|   | 
Details
   web
Records
Author Alabia, I.; Dehara, M.; Saitoh, S.-I.; Hirawake, T.
Title Seasonal Habitat Patterns of Japanese Common Squid (Todarodes Pacificus) Inferred from Satellite-Based Species Distribution Models Type Journal Article
Year 2016 Publication Remote Sensing Abbreviated Journal Remote Sensing
Volume 8 Issue 11 Pages 921
Keywords Remote Sensing; Animals
Abstract The understanding of the spatio-temporal distributions of the species habitat in the marine environment is central to effectual resource management and conservation. Here, we examined the potential habitat distributions of Japanese common squid (Todarodes pacificus) in the Sea of Japan during a four-year period. The seasonal patterns of preferential habitat were inferred from species distribution models, built using squid occurrences detected from night-time visible images and remotely-sensed environmental factors. The predicted squid habitat (i.e., areas with high habitat suitability) revealed strong seasonal variability, characterized by a reduction of potential habitat, confined off of the southern part of the basin during the winter–spring period (December–May). Apparent expansion of preferential habitat occurred during summer–autumn months (June–November), concurrent with the formation of highly suitable habitat patches in certain regions of the Sea of Japan. These habitat distribution patterns were in response to changes in oceanographic conditions and synchronous with seasonal migration of squid. Moreover, the most important variables regulating the spatio-temporal patterns of suitable habitat were sea surface temperature, depth, sea surface height anomaly, and eddy kinetic energy. These variables could affect the habitat distributions through their impacts on growth and survival of squid, local nutrient transport, and the availability of favorable spawning and feeding grounds.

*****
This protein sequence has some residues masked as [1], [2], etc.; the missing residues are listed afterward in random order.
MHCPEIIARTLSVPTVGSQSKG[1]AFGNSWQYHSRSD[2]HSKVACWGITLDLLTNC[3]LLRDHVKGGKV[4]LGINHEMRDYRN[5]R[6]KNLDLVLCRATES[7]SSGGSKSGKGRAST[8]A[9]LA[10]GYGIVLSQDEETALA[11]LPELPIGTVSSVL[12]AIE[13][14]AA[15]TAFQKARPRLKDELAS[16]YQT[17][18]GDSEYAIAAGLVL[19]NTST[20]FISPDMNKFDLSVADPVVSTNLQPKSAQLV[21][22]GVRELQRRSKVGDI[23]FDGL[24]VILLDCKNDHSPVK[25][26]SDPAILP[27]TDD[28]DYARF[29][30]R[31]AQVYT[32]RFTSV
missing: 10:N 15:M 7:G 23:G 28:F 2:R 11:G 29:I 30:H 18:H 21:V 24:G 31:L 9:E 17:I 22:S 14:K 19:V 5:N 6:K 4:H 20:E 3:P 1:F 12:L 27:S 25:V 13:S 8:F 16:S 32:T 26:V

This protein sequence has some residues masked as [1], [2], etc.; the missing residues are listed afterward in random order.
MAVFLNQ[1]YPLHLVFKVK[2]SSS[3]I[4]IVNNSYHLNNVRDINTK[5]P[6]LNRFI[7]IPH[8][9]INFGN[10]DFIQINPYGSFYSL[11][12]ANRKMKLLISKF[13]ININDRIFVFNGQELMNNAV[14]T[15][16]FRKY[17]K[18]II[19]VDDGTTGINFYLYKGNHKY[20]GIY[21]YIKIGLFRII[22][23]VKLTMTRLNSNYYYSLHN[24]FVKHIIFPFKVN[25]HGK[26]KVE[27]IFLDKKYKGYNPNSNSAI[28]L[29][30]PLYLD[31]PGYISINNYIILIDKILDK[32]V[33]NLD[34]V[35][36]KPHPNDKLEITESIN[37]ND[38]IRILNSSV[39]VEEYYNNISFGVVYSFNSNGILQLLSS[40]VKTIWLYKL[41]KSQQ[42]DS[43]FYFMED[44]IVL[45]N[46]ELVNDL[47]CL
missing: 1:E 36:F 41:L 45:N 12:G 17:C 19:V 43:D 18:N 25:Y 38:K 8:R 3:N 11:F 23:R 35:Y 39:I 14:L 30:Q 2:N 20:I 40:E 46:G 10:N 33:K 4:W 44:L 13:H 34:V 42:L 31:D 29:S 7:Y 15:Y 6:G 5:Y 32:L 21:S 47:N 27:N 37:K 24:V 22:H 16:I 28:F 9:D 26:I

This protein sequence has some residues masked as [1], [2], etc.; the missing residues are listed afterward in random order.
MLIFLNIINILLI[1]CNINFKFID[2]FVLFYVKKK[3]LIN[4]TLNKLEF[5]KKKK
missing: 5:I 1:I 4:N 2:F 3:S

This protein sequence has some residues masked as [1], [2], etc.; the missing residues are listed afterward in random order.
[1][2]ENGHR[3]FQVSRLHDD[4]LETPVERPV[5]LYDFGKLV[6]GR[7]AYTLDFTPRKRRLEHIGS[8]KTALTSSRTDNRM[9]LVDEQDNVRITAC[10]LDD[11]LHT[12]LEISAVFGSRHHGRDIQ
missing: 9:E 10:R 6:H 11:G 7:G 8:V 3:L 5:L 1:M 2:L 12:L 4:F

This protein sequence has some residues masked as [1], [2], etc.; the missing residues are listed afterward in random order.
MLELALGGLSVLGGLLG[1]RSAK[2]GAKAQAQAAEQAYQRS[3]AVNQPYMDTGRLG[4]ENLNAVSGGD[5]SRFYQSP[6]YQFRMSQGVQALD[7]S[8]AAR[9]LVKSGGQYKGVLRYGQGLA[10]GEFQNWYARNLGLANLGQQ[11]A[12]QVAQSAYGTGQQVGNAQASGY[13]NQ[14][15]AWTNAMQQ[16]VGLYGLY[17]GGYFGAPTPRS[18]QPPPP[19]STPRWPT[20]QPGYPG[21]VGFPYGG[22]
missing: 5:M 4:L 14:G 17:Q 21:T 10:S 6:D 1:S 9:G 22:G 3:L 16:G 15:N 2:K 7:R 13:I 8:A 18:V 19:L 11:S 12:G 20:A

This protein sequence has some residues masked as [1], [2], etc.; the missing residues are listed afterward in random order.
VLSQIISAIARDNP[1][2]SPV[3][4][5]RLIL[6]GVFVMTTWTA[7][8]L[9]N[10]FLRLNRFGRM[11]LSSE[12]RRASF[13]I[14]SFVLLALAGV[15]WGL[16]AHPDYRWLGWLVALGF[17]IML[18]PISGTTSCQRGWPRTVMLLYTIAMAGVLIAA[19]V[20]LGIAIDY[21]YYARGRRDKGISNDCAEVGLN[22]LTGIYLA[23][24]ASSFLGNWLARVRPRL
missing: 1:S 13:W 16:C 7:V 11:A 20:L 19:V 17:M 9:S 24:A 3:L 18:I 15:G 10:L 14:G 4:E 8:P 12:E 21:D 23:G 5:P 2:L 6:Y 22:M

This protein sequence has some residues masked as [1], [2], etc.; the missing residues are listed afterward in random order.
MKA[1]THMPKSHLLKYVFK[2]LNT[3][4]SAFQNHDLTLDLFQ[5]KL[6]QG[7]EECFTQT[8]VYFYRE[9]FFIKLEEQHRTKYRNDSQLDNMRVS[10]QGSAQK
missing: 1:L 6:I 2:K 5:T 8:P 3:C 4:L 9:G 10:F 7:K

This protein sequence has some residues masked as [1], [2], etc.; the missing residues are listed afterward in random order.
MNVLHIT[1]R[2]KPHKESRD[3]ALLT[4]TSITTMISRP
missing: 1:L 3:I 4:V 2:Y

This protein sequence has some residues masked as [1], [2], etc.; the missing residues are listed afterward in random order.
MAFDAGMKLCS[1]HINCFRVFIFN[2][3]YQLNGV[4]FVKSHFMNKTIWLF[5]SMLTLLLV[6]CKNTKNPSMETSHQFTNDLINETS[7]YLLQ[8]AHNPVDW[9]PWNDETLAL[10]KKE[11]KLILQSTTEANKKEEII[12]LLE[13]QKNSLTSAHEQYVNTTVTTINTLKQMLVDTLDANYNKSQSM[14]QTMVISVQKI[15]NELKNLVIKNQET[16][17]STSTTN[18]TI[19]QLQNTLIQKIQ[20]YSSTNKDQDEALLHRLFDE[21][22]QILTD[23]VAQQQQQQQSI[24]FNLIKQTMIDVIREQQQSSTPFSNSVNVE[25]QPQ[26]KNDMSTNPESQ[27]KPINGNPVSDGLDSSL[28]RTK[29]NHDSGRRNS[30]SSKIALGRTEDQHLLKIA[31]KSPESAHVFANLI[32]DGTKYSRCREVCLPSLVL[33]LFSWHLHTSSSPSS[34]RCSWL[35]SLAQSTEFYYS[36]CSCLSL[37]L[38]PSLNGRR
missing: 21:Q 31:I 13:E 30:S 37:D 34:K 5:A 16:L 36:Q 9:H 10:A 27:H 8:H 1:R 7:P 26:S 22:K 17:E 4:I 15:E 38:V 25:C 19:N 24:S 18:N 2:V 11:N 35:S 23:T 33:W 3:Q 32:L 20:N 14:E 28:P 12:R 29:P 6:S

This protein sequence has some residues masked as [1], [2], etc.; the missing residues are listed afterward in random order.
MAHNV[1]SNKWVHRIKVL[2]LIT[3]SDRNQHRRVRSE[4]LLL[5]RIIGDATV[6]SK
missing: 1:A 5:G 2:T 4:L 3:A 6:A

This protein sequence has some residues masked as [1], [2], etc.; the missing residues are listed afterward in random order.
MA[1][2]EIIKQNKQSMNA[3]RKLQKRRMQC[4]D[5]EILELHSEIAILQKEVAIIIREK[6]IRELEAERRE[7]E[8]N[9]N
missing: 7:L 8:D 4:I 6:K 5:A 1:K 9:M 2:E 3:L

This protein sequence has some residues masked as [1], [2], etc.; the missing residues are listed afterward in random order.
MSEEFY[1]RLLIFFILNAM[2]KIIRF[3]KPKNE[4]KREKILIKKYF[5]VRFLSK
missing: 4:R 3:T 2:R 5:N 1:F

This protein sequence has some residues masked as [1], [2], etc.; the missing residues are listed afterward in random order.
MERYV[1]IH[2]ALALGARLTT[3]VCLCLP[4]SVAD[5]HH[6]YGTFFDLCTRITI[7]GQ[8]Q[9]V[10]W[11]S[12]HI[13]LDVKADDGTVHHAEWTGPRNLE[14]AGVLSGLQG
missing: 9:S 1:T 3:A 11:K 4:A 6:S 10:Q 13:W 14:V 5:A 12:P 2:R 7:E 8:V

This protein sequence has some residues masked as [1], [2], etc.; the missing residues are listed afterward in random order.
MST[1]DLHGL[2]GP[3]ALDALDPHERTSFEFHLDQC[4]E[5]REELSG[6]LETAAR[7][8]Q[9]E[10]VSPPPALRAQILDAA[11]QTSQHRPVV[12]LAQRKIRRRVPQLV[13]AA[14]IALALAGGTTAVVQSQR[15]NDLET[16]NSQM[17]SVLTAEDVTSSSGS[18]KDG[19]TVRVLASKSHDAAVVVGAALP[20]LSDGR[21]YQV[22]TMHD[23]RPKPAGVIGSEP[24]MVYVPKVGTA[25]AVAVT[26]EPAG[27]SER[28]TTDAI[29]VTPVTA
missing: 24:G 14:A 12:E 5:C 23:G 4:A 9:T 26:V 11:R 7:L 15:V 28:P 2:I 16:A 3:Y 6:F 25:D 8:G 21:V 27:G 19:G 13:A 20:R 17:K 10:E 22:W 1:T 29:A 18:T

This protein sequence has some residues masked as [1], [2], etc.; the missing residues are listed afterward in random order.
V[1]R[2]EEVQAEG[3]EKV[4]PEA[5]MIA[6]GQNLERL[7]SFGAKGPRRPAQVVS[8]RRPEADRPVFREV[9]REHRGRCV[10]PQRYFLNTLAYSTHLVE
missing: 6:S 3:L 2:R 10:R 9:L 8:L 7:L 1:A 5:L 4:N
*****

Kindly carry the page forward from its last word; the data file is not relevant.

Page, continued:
Address
Corporate Author Thesis
Publisher Place of Publication Editor
Language Summary Language Original Title
Series Editor Series Title Abbreviated Series Title
Series Volume Series Issue Edition
ISSN (down) 2072-4292 ISBN Medium
Area Expedition Conference
Notes Approved no
Call Number LoNNe @ kyba @ Serial 1551
Permanent link to this record
 

 
Author Zhu, X.; Ma, M.; Yang, H.; Ge, W.
Title Modeling the Spatiotemporal Dynamics of Gross Domestic Product in China Using Extended Temporal Coverage Nighttime Light Data Type Journal Article
Year 2017 Publication Remote Sensing Abbreviated Journal Remote Sensing
Volume 9 Issue 6 Pages 626
Keywords Remote Sensing
Abstract Nighttime light data derived from the Defense Meteorological Satellite Program’s Operational Linescan System (DMSP-OLS) in conjunction with the Soumi National Polar-Orbiting Partnership Visible Infrared Imaging Radiometer Suite (NPP-VIIRS) possess great potential for measuring the dynamics of Gross Domestic Product (GDP) at large scales. The temporal coverage of the DMSP-OLS data spans between 1992 and 2013, while the NPP-VIIRS data are available from 2012. Integrating the two datasets to produce a time series of continuous and consistently monitored data since the 1990s is of great significance for the understanding of the dynamics of long-term economic development. In addition, since economic developmental patterns vary with physical environment and geographical location, the quantitative relationship between nighttime lights and GDP should be designed for individual regions. Through a case study in China, this study made an attempt to integrate the DMSP-OLS and NPP-VIIRS datasets, as well as to identify an optimal model for long-term spatiotemporal GDP dynamics in different regions of China. Based on constructed regression relationships between total nighttime lights (TNL) data from the DMSP-OLS and NPP-VIIRS data in provincial units (R2 = 0.9648, P < 0.001), the temporal coverage of nighttime light data was extended from 1992 to the present day. Furthermore, three models (the linear model, quadratic polynomial model and power function model) were applied to model the spatiotemporal dynamics of GDP in China from 1992 to 2015 at both the country level and provincial level using the extended temporal coverage data. Our results show that the linear model is optimal at the country level with a mean absolute relative error (MARE) of 11.96%. The power function model is optimal in 22 of the 31 provinces and the quadratic polynomial model is optimal in 7 provinces, whereas the linear model is optimal only in two provinces. Thus, our approach demonstrates the potential to accurately and timely model long-term spatiotemporal GDP dynamics using an integration of DMSP-OLS and NPP-VIIRS data.